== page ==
Tumblr alone geneated over 87,000 calls to congress in one day.
I called both senators and my congresswoman on Wednesday and was surprised how fast it was to get through and leave a message with a staffer. They don't keep you on hold forever like the bank or the telephone company. The staffers will take your message for the congressperson politely and without arguing.
I also wrote a letter that I sent to Senator Boxer, Senator Feinstein, and Congresswoman Eshoo today. Here it is; if you like it, please feel free to use it as a basis for your own letter to your senators/congressperson.
Dear [Senator Boxer/Senator Feinstein/Congresswoman Eshoo],
I'm a citizen of California and a professional in the Internet industry. I'm writing to express my alarm and dismay at the "PROTECT IP" act that went through the senate judiciary committee this week, and its House version, "SOPA". I strongly urge you to either oppose it or to introduce some changes.
I understand the need to enforce copyright law, but the way the bills are currently written, they give too much power to copyright holders and to the Attorney General to ban websites from the Internet without due process of law. I fear these powers will be used for blacklisting and censorship of completely legal and legitimate websites. SOPA/PROTECT IP needs to be modified to ensure that it is only used to go after lawbreakers. Operators of legitimate websites need to have a chance to defend themselves before being blacklisted off the internet.
As I understand the bills, they would empower the Attorney General, at the request of copyright holders, to put websites on a blacklist which all ISPs would be required to block, and to do this without any adversarial hearing.
As an American who believes in free speech, I don't think our government should be building a national blacklist to block websites from american citizens AT ALL. That's the sort of thing I would expect to see China or Iran imposing on its citizens, and I would expect the United States of America to be criticizing them for it -- not building one of our own!
But if you think that copyright infringement is so serious that we need to resort to building the Great Firewall of America to fight it, then at least give the accused site owners the right to a trial before kicking them off of the internet. Otherwise, if we give the Attorney General the power to unilaterally ban sites without trial, what guarantee do we have that this power will be used only for fighting copyright infringement? It's a small step from there to political censorship of any foreign sites the U.S. governemnt doesn't want citizens to see.
The site owner should have the right to a trial before the government censors their site from the internet. The burden of proof needs to be on the accuser and the accused needs a chance to defend themselves in court. That's the only way we can be sure this power is used only for its intended purpose of enforcing copyright law and doesn't become a tool of censorship.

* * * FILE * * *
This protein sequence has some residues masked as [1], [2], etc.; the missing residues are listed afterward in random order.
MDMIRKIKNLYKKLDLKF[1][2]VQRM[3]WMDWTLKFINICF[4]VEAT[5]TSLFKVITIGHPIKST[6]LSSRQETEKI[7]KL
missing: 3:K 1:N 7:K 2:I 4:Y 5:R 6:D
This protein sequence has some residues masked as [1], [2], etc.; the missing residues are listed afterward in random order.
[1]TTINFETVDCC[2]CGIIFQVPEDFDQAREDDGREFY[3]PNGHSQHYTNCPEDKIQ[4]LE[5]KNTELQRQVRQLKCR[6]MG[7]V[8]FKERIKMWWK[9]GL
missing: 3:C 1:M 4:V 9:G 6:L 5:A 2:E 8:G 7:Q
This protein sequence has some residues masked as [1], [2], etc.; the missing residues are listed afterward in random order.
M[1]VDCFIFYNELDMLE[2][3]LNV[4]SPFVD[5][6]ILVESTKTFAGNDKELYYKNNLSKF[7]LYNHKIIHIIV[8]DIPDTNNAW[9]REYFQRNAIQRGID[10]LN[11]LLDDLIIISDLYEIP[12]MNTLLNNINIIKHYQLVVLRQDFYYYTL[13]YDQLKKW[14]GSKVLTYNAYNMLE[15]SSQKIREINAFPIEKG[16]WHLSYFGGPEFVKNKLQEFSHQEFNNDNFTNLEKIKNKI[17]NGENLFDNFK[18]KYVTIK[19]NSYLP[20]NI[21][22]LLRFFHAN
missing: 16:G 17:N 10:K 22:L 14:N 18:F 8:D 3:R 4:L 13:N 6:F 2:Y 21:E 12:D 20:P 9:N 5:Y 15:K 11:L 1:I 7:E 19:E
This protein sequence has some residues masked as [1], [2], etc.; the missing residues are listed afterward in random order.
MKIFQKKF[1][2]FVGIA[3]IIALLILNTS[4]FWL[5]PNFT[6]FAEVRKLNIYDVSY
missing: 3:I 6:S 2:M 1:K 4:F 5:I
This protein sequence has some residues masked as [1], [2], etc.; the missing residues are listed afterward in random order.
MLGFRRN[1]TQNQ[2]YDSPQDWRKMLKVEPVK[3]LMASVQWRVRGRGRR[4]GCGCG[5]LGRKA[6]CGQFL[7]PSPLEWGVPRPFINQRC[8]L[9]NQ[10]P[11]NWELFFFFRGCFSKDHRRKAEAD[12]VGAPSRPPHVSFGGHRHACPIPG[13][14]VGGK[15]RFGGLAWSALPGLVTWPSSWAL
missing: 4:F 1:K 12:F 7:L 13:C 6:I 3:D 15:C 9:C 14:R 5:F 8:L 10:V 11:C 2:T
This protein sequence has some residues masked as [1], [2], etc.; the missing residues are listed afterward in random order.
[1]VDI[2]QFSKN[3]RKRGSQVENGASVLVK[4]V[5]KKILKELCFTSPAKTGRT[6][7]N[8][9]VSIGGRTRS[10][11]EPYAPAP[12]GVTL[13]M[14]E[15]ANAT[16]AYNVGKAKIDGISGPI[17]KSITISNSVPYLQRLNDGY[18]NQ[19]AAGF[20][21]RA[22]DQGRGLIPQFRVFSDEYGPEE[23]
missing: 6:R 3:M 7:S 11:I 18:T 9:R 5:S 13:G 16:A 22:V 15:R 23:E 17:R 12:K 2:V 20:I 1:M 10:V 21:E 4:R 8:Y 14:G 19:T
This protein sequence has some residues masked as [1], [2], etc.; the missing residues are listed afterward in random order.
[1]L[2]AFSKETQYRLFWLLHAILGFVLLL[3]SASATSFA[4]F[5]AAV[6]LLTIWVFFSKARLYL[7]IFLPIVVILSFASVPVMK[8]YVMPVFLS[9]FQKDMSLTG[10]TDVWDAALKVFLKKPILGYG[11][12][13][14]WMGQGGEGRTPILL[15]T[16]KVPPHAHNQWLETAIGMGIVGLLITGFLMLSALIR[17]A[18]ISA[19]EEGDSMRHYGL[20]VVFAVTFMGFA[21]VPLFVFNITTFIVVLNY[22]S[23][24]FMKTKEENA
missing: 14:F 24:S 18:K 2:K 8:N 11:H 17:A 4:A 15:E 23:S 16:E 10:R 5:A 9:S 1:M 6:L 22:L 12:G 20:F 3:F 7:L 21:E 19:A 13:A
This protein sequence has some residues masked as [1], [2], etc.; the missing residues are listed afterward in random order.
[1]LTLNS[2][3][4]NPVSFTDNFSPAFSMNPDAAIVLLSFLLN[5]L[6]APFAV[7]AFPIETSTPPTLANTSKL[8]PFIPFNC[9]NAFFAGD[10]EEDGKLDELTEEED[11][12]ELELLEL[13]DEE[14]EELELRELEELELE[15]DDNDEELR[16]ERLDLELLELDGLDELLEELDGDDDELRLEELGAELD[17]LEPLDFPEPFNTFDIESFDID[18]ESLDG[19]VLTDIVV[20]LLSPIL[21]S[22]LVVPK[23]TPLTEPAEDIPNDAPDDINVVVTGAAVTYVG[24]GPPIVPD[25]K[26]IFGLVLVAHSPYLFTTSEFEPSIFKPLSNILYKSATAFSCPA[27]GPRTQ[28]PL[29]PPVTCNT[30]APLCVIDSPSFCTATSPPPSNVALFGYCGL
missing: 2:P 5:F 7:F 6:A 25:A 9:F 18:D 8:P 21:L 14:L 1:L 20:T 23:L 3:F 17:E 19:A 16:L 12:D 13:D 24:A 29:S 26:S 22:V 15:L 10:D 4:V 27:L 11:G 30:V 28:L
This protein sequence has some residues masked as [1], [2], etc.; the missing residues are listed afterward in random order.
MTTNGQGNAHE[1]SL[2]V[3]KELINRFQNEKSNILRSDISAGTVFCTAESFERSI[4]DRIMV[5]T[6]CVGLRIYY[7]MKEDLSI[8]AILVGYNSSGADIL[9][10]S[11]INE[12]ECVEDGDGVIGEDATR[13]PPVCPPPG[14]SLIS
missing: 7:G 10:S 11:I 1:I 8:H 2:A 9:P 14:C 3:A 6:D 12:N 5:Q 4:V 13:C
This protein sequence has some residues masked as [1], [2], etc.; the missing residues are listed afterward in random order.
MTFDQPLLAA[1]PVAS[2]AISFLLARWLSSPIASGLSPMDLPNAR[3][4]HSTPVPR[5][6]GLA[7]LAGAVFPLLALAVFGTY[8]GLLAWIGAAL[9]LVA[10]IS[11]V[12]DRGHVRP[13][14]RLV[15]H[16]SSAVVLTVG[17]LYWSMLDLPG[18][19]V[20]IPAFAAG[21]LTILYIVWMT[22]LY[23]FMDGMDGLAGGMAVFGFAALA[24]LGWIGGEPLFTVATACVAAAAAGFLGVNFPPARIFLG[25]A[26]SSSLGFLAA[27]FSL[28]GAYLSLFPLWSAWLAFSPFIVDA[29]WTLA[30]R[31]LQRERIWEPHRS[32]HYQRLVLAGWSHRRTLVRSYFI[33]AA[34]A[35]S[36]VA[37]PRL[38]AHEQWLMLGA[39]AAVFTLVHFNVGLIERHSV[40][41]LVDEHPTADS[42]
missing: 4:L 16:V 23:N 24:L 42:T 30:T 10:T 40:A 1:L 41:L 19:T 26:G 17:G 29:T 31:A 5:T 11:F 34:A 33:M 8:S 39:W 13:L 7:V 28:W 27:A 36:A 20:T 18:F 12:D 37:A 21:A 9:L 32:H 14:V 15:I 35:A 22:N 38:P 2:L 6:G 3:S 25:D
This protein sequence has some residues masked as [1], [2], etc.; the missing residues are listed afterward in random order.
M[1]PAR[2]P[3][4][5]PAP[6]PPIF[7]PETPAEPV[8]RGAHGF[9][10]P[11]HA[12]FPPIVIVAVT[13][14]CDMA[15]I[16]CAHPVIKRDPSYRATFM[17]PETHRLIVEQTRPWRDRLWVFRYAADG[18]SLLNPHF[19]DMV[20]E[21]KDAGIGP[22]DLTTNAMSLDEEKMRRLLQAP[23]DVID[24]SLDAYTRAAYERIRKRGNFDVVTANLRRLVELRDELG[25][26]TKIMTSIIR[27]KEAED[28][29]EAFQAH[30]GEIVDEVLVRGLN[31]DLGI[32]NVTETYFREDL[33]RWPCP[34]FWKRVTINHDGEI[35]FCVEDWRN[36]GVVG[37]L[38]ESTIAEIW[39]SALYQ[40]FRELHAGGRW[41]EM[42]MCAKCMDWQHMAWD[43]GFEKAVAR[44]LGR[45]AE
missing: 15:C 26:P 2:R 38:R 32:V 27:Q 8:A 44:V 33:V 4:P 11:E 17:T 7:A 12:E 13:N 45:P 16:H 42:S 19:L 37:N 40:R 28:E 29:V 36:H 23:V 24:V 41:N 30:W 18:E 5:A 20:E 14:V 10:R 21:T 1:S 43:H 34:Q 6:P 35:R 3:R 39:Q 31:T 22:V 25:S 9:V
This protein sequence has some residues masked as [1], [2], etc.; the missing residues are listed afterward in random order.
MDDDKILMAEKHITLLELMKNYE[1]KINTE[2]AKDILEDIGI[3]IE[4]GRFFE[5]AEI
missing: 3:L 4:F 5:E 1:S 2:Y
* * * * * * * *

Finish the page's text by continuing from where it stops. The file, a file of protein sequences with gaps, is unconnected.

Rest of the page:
Besides free speech issues, as someone who works in the internet industry, I'm alarmed at how much legal risk this bill creates for website owners. PROTECT IP/SOPA would make website owners like me liable for any copyright infringement done by our users. Under PROTECT IP/ SOPA a single file posted to a site by a single user would be enough for an entire internet domain to be blacklisted and all its funding cut off. And all of this just on the word of the copyright owner -- they wouldn't even have to prove in court that their copyright had been violated!
I had been planning to use the Internet to launch a startup company of my own, but how can I do so knowing that my entire company could be wiped off the internet by the actions of a single malicious or ignorant user? There's no way that Facebook, Twitter, YouTube, Blogger, Wikipedia, or any number of other internet success stories ever could have gotten off the ground under such a law. They relied on the safe harbor provision of the DMCA, which gives sites acting in good faith a chance to comply with the copyright holder's wishes and remove infringing files before being threatened with legal action. This compromise has worked well for the last 15 years while the Internet has flourished. SOPA/PIPA would end safe harbor and increase the legal risk beyond what small businesses could bear.
Internet businesses are one of the few sectors launching successful startup companies and creating jobs in this grim economic climate, but SOPA/PIPA would shut all that down -- or drive entrepreneurs to build their companies overseas.
We can protect the rights of copyright holders while still maintaining a free Internet. SOPA/PIPA must be modified to ensure that it will be used only for fighting copyright infringement and will not be abused for censorship, repression, or harassment of legitimate sites and legal content.
[Senator/Congresswoman], please either add such protections to the bill, or vote against it.
-- Jonathan Xia
Palo Alto, California
We may be starting to turn the tide. There are hopeful signs. The EFF is cautiously optimistic. The Business Software Alliance, which previously supported the bill, is now backpedaling.
Ron Wyden from Oregon has put a hold on the bill, promising to filibuster it if it gets that far. You can even sign up to have him read your name as one of the opponents during his filibuster (hey, it's better than reading the phone book).
Nancy Pelosi has swung over to our side, and Ron Paul is also opposing it. (Nancy Pelosi and Ron Paul -- is that weird or what? This is one of those issues that doesn't break down cleanly along partisan lines. Sometimes, oddly enough, it's the "centrists" of both parties who are the most authoritarian.)
Here's a roundup of progress against SOPA.
But this is no reason to stop now! We need to redouble our efforts and we need to get personally involved.